UK bans sale of cold gel muscle packs containing bomb making chems
According to UK authorities, chemicals contained in the gel are extremely volatile, and are useful to terrorists because it can be smuggled onto planes and into buildings without detection.
Authorities told the high street retailer, which has not been named, to stop selling the cold gel packs after uncovering the plot, the Sun reports.
The packs, which are designed to sooth pain, contain chemicals that can apparently be used to make bombs. The substance was used in the 1995 Oklahoma City Bombings, carried out by Timothy McVeigh, which killed 168 people.
The chemical base was also used in the 2011 Delhi bombings, as well as in an attempted terror attack in Oslo in the same year.
“We are determined to detect and disrupt terrorist threats and work closely with retailers to improve security in the supply chain,” a Home Office spokesperson said.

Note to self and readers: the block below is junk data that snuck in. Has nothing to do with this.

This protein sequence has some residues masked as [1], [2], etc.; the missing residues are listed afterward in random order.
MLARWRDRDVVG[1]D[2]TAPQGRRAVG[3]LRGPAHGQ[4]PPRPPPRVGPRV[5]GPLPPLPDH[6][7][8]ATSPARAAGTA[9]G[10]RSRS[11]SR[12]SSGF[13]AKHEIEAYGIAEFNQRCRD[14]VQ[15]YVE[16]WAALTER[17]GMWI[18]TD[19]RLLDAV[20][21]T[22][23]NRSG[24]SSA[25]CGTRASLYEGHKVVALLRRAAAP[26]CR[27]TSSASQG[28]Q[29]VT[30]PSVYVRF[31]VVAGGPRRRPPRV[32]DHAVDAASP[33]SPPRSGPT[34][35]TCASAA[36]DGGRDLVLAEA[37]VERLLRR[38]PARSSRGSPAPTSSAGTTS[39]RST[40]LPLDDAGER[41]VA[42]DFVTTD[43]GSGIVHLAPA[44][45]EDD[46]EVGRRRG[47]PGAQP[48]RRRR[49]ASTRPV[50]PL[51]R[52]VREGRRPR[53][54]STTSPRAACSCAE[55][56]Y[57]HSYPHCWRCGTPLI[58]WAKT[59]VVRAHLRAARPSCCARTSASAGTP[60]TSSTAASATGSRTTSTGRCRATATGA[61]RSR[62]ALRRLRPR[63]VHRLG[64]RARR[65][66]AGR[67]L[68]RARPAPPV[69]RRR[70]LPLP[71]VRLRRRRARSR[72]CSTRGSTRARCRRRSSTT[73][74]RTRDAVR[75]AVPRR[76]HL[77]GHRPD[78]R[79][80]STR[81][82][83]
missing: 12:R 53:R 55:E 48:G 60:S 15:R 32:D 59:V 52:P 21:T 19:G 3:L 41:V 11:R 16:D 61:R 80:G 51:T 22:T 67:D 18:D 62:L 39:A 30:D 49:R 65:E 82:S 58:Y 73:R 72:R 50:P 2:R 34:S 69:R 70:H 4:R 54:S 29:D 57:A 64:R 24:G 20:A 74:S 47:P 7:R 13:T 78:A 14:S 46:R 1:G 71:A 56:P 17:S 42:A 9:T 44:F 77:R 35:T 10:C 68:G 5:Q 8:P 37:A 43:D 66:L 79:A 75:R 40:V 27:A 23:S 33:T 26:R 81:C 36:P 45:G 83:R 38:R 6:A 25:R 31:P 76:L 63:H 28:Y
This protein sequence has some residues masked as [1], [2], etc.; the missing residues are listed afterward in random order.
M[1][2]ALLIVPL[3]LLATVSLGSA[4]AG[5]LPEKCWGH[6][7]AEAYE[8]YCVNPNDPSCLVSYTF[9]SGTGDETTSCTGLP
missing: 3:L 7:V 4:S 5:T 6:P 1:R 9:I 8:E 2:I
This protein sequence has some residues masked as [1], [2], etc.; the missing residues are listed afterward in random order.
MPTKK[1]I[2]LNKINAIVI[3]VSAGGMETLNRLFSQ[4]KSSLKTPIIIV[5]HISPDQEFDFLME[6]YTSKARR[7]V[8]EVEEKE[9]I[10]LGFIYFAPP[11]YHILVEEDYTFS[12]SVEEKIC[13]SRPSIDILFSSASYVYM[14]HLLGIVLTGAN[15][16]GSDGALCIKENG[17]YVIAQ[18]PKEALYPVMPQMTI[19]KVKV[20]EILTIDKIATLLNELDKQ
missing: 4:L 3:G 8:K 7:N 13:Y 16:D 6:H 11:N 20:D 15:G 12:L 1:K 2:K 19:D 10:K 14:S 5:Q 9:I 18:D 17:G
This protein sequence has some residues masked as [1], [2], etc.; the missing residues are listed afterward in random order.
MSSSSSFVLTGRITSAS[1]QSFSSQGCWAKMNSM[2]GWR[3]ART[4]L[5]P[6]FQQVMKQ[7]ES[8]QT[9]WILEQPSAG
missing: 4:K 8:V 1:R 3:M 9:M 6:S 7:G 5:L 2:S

“It is vital we are able to prevent would-be terrorists buying chemicals that can be used to make explosives.”
The retailer now sells alternative packs that do not contain the dangerous chemicals.
The UK government issued new rules in September requiring people to acquire licenses if they wanted to import items containing chemicals that could be used to make explosives.
The items include domestic bleach, swimming pool cleaners and medical disinfectants, which contain a hydrogen peroxide base.
The news follows the arrest of two British men on Sunday charged with preparing for and intending to participate in acts of terrorism.
Mustakim Jaman, 23, and Tuhin Shahensha, 26, both from Portsmouth, were arrested by the South East Terrorism Unit in a series of anti-terror raids conducted earlier this month.